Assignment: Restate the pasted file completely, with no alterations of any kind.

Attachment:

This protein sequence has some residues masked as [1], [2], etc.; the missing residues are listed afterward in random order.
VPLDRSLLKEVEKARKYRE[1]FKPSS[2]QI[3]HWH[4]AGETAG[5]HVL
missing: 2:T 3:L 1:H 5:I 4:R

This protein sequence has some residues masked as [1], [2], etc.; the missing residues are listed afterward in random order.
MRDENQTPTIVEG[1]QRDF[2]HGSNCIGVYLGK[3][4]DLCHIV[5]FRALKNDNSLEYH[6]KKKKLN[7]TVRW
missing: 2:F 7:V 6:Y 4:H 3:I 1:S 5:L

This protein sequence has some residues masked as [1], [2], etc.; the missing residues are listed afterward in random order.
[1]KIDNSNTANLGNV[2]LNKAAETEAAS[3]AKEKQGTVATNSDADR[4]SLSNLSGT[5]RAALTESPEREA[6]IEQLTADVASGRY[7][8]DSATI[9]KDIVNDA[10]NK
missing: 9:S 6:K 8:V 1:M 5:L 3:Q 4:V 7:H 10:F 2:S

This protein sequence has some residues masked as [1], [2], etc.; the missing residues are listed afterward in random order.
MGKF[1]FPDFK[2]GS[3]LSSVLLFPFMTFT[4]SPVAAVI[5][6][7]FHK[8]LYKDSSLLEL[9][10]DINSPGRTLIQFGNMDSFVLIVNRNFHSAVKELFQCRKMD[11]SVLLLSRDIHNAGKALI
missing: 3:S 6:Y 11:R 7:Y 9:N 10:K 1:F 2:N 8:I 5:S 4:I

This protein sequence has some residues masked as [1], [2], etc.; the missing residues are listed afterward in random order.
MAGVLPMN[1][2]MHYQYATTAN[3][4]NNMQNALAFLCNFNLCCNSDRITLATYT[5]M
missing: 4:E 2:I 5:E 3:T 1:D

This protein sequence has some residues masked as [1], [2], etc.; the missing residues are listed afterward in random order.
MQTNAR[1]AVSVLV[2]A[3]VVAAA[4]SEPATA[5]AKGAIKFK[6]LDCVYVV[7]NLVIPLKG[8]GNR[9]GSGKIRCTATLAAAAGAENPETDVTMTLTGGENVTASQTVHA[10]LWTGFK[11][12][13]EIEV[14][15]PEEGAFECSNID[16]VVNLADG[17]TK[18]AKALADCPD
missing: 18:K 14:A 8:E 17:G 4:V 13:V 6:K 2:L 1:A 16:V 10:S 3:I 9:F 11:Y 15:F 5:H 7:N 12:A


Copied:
This protein sequence has some residues masked as [1], [2], etc.; the missing residues are listed afterward in random order.
VPLDRSLLKEVEKARKYRE[1]FKPSS[2]QI[3]HWH[4]AGETAG[5]HVL
missing: 2:T 3:L 1:H 5:I 4:R

This protein sequence has some residues masked as [1], [2], etc.; the missing residues are listed afterward in random order.
MRDENQTPTIVEG[1]QRDF[2]HGSNCIGVYLGK[3][4]DLCHIV[5]FRALKNDNSLEYH[6]KKKKLN[7]TVRW
missing: 2:F 7:V 6:Y 4:H 3:I 1:S 5:L

This protein sequence has some residues masked as [1], [2], etc.; the missing residues are listed afterward in random order.
[1]KIDNSNTANLGNV[2]LNKAAETEAAS[3]AKEKQGTVATNSDADR[4]SLSNLSGT[5]RAALTESPEREA[6]IEQLTADVASGRY[7][8]DSATI[9]KDIVNDA[10]NK
missing: 9:S 6:K 8:V 1:M 5:L 3:Q 4:V 7:H 10:F 2:S

This protein sequence has some residues masked as [1], [2], etc.; the missing residues are listed afterward in random order.
MGKF[1]FPDFK[2]GS[3]LSSVLLFPFMTFT[4]SPVAAVI[5][6][7]FHK[8]LYKDSSLLEL[9][10]DINSPGRTLIQFGNMDSFVLIVNRNFHSAVKELFQCRKMD[11]SVLLLSRDIHNAGKALI
missing: 3:S 6:Y 11:R 7:Y 9:N 10:K 1:F 2:N 8:I 5:S 4:I

This protein sequence has some residues masked as [1], [2], etc.; the missing residues are listed afterward in random order.
MAGVLPMN[1][2]MHYQYATTAN[3][4]NNMQNALAFLCNFNLCCNSDRITLATYT[5]M
missing: 4:E 2:I 5:E 3:T 1:D

This protein sequence has some residues masked as [1], [2], etc.; the missing residues are listed afterward in random order.
MQTNAR[1]AVSVLV[2]A[3]VVAAA[4]SEPATA[5]AKGAIKFK[6]LDCVYVV[7]NLVIPLKG[8]GNR[9]GSGKIRCTATLAAAAGAENPETDVTMTLTGGENVTASQTVHA[10]LWTGFK[11][12][13]EIEV[14][15]PEEGAFECSNID[16]VVNLADG[17]TK[18]AKALADCPD
missing: 18:K 14:A 8:E 17:G 4:V 13:V 6:K 2:L 1:A 16:V 10:S 3:I 9:F 11:Y 15:F 5:H 7:N 12:A